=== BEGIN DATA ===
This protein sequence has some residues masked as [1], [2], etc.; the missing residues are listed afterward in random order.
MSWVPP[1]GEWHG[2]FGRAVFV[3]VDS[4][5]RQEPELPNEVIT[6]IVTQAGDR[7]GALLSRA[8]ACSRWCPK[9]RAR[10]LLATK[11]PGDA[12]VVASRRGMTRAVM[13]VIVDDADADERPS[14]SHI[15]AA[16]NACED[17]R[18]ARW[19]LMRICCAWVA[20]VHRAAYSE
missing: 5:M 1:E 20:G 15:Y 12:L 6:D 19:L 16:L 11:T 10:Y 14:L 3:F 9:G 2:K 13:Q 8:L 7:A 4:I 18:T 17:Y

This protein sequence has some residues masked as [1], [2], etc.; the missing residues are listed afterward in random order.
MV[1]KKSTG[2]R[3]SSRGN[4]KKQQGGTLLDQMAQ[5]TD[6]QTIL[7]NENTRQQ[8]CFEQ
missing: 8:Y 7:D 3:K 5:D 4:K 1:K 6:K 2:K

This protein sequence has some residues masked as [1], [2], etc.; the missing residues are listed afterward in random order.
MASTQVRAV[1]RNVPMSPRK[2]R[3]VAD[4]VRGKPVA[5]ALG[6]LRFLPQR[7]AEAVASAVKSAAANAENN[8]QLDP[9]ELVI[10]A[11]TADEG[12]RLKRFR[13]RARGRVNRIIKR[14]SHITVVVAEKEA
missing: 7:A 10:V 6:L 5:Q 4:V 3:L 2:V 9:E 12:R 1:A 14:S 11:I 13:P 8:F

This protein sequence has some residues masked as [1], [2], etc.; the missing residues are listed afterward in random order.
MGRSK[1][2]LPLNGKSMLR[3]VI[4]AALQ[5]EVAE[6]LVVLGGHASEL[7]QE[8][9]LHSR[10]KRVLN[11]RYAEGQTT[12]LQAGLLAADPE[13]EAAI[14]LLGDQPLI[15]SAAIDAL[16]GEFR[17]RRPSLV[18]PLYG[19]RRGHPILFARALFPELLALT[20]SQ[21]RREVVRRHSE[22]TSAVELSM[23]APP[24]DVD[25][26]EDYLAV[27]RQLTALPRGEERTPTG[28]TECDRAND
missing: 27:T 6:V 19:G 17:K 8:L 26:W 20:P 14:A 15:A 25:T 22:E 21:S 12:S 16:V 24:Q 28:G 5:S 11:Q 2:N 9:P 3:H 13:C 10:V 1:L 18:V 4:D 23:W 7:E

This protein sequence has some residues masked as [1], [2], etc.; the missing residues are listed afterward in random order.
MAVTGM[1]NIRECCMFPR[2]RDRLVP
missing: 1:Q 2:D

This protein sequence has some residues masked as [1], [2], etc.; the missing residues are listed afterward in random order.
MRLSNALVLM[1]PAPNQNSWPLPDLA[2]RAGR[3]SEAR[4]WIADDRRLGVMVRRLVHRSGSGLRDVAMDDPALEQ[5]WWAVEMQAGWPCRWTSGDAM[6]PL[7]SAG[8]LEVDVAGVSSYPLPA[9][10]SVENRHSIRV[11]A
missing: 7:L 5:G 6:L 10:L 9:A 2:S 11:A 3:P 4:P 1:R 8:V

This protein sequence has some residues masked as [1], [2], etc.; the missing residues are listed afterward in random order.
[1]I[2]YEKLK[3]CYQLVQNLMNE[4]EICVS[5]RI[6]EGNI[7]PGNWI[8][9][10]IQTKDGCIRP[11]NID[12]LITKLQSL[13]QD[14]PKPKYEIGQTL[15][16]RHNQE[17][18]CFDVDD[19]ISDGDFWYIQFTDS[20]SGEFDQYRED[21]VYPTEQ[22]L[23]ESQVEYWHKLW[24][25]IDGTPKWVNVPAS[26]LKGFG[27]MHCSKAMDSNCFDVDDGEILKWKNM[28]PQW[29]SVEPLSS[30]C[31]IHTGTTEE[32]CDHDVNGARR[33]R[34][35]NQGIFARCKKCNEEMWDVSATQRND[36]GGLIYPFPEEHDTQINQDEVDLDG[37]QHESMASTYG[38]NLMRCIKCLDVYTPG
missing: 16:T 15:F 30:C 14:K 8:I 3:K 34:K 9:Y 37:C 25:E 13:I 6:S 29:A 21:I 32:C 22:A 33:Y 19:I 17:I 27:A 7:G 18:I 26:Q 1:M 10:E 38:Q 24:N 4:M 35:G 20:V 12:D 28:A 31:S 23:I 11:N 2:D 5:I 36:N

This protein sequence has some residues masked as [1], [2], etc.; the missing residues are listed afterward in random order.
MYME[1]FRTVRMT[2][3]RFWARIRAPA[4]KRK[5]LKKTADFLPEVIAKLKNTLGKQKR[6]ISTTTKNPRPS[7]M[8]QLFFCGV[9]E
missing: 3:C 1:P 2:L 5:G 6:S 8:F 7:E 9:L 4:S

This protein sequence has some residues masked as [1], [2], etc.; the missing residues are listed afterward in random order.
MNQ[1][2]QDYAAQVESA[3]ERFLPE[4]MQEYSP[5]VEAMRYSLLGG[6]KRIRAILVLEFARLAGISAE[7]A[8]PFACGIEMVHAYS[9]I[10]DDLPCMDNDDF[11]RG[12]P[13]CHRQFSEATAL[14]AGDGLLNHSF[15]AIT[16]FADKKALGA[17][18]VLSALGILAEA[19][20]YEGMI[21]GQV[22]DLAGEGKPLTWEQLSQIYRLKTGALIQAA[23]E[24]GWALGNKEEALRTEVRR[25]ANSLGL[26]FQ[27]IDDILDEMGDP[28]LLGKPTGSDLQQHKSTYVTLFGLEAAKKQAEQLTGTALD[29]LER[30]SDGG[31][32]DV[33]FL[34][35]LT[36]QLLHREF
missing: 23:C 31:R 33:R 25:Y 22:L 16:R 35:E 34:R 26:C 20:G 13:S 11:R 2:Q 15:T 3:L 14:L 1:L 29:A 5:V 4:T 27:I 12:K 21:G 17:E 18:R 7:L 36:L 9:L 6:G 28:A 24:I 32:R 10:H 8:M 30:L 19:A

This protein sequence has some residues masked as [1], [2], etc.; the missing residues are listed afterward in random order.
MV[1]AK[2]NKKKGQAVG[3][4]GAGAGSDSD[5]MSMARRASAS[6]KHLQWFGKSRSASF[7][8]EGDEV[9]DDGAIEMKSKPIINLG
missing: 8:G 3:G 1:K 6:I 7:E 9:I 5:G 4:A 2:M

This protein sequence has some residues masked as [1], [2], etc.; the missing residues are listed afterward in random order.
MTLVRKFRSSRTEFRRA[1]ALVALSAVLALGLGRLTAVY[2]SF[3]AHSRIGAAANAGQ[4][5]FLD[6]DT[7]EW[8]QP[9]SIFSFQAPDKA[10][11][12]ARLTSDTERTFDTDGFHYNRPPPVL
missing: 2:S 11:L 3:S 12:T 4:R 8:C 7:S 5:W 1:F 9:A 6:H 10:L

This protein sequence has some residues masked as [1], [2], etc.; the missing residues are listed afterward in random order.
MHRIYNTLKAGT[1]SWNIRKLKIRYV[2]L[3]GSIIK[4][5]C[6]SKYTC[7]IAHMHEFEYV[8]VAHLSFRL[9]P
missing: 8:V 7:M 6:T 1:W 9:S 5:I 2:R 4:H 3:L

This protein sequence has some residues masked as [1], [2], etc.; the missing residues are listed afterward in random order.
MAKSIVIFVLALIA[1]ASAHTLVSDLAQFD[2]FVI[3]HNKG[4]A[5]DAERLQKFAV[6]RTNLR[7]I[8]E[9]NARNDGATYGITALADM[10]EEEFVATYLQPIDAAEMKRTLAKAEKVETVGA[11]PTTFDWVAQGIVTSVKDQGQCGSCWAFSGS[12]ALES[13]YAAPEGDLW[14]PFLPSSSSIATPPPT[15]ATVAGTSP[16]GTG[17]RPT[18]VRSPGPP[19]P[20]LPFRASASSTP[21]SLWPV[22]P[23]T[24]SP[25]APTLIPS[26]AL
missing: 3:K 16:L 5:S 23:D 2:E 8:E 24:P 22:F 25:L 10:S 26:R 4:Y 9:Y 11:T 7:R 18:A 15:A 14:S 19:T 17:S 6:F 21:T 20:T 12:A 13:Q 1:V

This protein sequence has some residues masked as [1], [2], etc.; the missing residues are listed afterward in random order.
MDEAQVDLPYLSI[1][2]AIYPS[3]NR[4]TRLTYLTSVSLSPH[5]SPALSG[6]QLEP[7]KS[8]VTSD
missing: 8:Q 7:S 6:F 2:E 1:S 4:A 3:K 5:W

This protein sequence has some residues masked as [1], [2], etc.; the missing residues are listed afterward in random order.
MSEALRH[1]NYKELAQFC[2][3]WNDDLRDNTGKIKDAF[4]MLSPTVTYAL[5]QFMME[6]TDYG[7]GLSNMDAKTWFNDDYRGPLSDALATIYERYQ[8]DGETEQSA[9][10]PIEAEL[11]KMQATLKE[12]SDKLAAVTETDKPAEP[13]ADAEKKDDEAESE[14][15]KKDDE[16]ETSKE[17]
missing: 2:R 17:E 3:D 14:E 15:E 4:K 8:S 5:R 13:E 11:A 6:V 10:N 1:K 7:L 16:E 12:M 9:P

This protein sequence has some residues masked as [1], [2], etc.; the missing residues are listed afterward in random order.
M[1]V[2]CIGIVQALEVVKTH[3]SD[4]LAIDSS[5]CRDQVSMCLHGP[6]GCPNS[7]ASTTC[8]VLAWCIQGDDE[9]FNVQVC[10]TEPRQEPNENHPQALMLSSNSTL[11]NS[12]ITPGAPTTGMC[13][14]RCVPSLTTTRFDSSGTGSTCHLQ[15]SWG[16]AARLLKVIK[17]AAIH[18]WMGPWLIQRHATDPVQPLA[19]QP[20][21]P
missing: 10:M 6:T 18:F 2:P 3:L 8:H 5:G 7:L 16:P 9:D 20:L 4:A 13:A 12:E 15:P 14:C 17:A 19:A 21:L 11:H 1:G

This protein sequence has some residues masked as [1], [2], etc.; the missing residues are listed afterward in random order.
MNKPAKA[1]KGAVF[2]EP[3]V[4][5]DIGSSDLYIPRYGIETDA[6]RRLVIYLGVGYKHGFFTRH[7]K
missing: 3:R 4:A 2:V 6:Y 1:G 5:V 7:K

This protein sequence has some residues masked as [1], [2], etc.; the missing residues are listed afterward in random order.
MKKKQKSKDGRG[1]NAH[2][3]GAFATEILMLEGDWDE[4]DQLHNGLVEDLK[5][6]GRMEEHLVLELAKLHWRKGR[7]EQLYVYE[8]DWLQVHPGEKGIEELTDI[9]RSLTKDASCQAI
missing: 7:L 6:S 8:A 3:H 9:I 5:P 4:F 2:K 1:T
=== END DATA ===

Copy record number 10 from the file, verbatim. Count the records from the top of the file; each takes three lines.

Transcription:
This protein sequence has some residues masked as [1], [2], etc.; the missing residues are listed afterward in random order.
MV[1]AK[2]NKKKGQAVG[3][4]GAGAGSDSD[5]MSMARRASAS[6]KHLQWFGKSRSASF[7][8]EGDEV[9]DDGAIEMKSKPIINLG
missing: 8:G 3:G 1:K 6:I 7:E 9:I 5:G 4:A 2:M